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NFL claims Cowboys' owner Jerry Jones is damaging the league

NFL claims Cowboys' owner Jerry Jones is damaging the league
Posted at 11:19 PM, Nov 15, 2017

A group of NFL owners are accusing Jerry Jones of "damaging the league."

Jones, who owns the Dallas Cowboys, is locked in a bitter feud with the owners of other teams over NFL Commissioner Roger Goodell's contract extension.

A lawyer for the NFL's compensation committee, which is responsible for negotiating Goodell's extension, sent a letter to Jones' attorney on Wednesday urging the Cowboys owner to support the committee and not "attempt to sabotage" its efforts.

The letter, of which CNNMoney obtained a copy, said Jones' "antics, whatever their motivation, are damaging the league and reflect conduct detrimental to the league's best interests."

The compensation committee is composed of six owners. All the other NFL owners also received a copy of the letter, which was first reported by The Wall Street Journal.

Jones' lawyer didn't immediately respond to a request for comment late Wednesday. The Cowboys declined to comment.

The language used in the letter follows reports that other owners are considering whether to strip Jones of his beloved Cowboys. On Tuesday, Jones dismissed the possibility as well as reports he had received a cease-and-desist warning from the committee earlier in the week.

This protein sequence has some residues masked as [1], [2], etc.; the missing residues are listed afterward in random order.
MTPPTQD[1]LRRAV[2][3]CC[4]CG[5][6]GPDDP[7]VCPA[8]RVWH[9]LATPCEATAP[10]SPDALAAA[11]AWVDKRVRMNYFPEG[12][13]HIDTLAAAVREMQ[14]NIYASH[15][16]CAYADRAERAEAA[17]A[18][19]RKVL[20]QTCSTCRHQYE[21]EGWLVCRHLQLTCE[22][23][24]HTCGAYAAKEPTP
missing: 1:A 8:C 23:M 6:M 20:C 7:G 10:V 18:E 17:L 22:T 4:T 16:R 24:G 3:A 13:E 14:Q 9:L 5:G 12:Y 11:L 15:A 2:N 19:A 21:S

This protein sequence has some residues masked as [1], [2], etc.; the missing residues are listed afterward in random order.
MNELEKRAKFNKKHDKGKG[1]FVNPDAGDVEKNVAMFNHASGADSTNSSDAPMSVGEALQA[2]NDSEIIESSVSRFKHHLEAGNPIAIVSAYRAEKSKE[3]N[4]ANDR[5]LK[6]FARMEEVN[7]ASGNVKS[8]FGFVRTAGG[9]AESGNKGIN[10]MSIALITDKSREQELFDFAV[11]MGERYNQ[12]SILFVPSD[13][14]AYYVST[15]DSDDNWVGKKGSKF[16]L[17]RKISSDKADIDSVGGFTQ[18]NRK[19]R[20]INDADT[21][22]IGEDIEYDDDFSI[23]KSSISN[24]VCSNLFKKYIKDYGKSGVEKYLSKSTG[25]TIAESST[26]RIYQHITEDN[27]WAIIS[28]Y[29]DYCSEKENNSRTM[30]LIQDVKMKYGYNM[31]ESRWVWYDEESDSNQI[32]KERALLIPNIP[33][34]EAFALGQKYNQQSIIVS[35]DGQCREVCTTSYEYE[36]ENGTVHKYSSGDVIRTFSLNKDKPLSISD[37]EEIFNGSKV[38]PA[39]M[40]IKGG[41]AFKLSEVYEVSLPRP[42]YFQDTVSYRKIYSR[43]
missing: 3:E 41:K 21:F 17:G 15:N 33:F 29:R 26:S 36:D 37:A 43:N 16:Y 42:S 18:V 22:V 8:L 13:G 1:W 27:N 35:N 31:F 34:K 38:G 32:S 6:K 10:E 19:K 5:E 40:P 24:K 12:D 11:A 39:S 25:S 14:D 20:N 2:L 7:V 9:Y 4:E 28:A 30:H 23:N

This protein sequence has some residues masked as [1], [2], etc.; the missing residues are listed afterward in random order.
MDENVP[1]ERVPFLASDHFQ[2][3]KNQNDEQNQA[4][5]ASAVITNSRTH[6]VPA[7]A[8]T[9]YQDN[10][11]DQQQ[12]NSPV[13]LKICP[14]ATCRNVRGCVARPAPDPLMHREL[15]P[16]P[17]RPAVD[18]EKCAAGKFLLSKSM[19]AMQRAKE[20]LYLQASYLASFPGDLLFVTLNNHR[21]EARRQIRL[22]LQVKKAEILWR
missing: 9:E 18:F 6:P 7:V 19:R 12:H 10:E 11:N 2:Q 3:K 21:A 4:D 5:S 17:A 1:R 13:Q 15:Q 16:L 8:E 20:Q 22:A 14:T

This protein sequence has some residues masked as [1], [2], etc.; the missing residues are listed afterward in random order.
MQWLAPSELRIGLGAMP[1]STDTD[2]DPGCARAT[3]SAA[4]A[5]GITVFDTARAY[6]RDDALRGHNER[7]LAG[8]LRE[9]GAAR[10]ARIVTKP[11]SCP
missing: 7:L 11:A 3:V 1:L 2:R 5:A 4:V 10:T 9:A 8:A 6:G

"If somebody is asserting that, they are not knowledgeable about how things work in the NFL," he told a Dallas radio station.

The letter is the latest development in a saga that has pitted Jones against many within the NFL, exposing deep divisions.

Jones has questioned Goodell's leadership and his handling of players who protest racial injustice by kneeling during the National Anthem.

He's also upset over Goodell's treatment of his star running back, Ezekiel Elliott, who was suspended six games earlier this season for domestic violence allegations.

Despite his recent clashes with the league, Jones has had a lot to do with how things work in the NFL.

Besides winning three Super Bowls and a spot in the Pro Football Hall of Fame, he helped Las Vegas and Los Angeles land NFL teams. And he was instrumental in securing the league's lucrative TV rights deal.

But his threat to sue fellow members and the league may be a step too far.

The letter sent on Wednesday said Jones is trying to "deliberately interfere" with the committee's work.

Jones said he's fighting for transparency in the negotiations and wants all the owners to approve any deal with Goodell. He has said that "well over half" of owners agree with him. But all 32 owners agreed in May to give the compensation committee the power to decide whether to extend Goodell's contract, according to a league spokesman.

The committee said in the letter that it has continued to keep owners informed.

At one point, Jones was a non-voting honorary member of the committee, but was dismissed after he made his threat to sue.

The letter referenced his dismissal and accused him of circulating old and misleading documents in his quest for transparency.

"Someone who is genuinely concerned 'that the owners know the truth about the negotiations' would not deliberately distribute such an outdated document ... or threaten to sue the league and its owners if he does not get his way," it said.